Zach Condon breezes on stage before the sold-out audience with his shirt-sleeves rolled up and smiles as he takes his spot in the center. To either side of him are the five other musicians who make up the current line-up of Beirut, sharing amongst the six of them about a dozen instruments, but this one-time solo bedroom project remains clearly Condon’s band and he looks comfortable in the starring role.
Beirut’s distinctively lush and exotically-influenced style is recreated beautifully live. One notices early in the set that Condon really, truly sings more than the average male indie vocalist – and when he does it is stunning. Presumably honed by years of projecting out over the massive crowds on the European festival circuit, he fills the Black Cat with his voice. When not singing, he alternates between six-string ukelele and trumpet and, at one point, switched to piano.
There is a sophistication to the whole band’s performance that set it apart. There is a trope in concert reviewing to describe musicians as having “raw energy” or “blistering power.” That is not Beirut. Which is by no means to say they lack emotional intensity or seem unenthusiastic about live performance. Instead, the band simply seems rehearsed – not surprising given the time they have spent with the majority of the night’s songs at this point – and genuinely musically proficient and talented. Continue reading →
Tomorrow afternoon, the Smithsonian’s National Museum of the American Indian is hosting a free outdoor concert to kick off their yearly Indian Summer Showcase. This year, the Indian Country/Country Indian concert will feature Victoria Blackie (Navajo), Rebecca Miller (Six Nations, Canada), and Becky Hobbs (Cherokee). The concert will take place at 5 pm outside on the Welcome Plaza in front of the museum’s main entrance.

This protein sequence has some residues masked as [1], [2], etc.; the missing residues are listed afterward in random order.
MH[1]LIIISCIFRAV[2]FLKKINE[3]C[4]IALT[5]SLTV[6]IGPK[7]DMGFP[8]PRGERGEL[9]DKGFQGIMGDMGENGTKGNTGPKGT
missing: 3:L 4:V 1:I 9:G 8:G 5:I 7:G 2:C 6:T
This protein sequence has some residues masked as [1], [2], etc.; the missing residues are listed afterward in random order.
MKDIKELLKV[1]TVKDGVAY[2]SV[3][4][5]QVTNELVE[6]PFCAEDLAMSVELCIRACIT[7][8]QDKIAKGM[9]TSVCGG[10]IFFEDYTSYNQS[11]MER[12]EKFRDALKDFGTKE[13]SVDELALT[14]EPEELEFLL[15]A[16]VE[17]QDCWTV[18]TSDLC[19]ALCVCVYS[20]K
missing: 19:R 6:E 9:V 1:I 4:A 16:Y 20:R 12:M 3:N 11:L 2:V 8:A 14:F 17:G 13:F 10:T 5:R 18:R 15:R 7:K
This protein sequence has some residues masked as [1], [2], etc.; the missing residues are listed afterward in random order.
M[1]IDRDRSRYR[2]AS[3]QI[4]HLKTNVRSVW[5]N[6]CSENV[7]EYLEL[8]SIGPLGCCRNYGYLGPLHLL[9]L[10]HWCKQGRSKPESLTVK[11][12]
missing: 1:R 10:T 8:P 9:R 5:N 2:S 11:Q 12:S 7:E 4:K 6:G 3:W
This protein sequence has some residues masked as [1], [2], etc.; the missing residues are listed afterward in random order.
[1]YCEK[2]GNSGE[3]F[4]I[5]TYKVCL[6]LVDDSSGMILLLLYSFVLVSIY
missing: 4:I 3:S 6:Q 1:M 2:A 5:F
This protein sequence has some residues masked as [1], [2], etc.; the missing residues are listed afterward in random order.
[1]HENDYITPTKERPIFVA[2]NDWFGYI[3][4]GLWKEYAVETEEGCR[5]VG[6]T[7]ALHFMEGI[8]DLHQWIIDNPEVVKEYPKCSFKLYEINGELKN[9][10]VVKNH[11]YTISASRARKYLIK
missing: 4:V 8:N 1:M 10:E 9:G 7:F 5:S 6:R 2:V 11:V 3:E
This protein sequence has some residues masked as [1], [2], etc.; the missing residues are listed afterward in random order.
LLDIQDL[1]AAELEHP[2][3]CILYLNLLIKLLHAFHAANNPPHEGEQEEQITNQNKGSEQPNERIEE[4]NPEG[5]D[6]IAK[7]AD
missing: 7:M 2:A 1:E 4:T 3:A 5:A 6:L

I was fortunate enough to squeeze some time from Victoria and Becky to talk about their music, their heritage, and what inspires them in their artistry.
First, there’s Victoria Blackie. Last year’s winner of the Debut Artist of the Year at the Native American Music Awards, she also performed at the 2002 Winter Olympics in Salt Lake City, Utah. Her voice has been described as powerful with lots of soul, hearkening back to the days of Patsy Cline, Loretta Lynn, and other female greats of the past. And don’t let her small stature fool you (she’s 5’1”); her voice is strong enough to pull you in and versatile enough to appeal to a wide range of country enthusiasts.
Looking for some great things to do over the summer while the tourists flood in? There are several great programs (free!) being hosted by the Smithsonian American Art Museum (SAAM) in Penn Quarter this month. Take some time to check them out!
Opening Night of the IV BrazilDocs Documentary Film Week: Santiago
June 9, 7 p.m.
The Smithsonian American Art Museum and National Portrait Gallery host the opening-night film, “Santiago,” of the IV BrazilDocs Documentary Film Week, sponsored by the Cultural Section of the Brazilian Embassy in Washington, DC. In 1992, João Moreira Salles, one of Brazil’s foremost documentary filmmakers, began shooting a film about Santiago, the butler in his childhood home, who had lived a rich and vivid life. Through the film’s personal narrative, Salles addresses the elements of memory and identity that are crucial to the documentary genre.
The House I Live In
June 11, 4 p.m.
A theatrical presentation by Catherine Ladnier chronicles life in America from New Year’s Eve in 1939 through the end of World War II. Music underscores dramatic readings of letters written by servicemen and their loved ones, which recount the lingering effects of the Great Depression, America’s involvement in World War II, life on the home front, the bravery of soldiers, and gratitude for peace. In conjunction with “To Make a World: George Ault and 1940s America.”
On Saturday evening Toh Kay rolled into the Iota Club in Clarendon for a show with Timothy Bracken. The small audience of loyal Toh Kay fans waited patiently for the one man band and his 6-string. The show started about a half hour late – the bartender said they were waiting for the place to fill up. It didn’t. But this space added to the intimacy of this already homey venue, with only 40 or so people scattered about the room. Continue reading →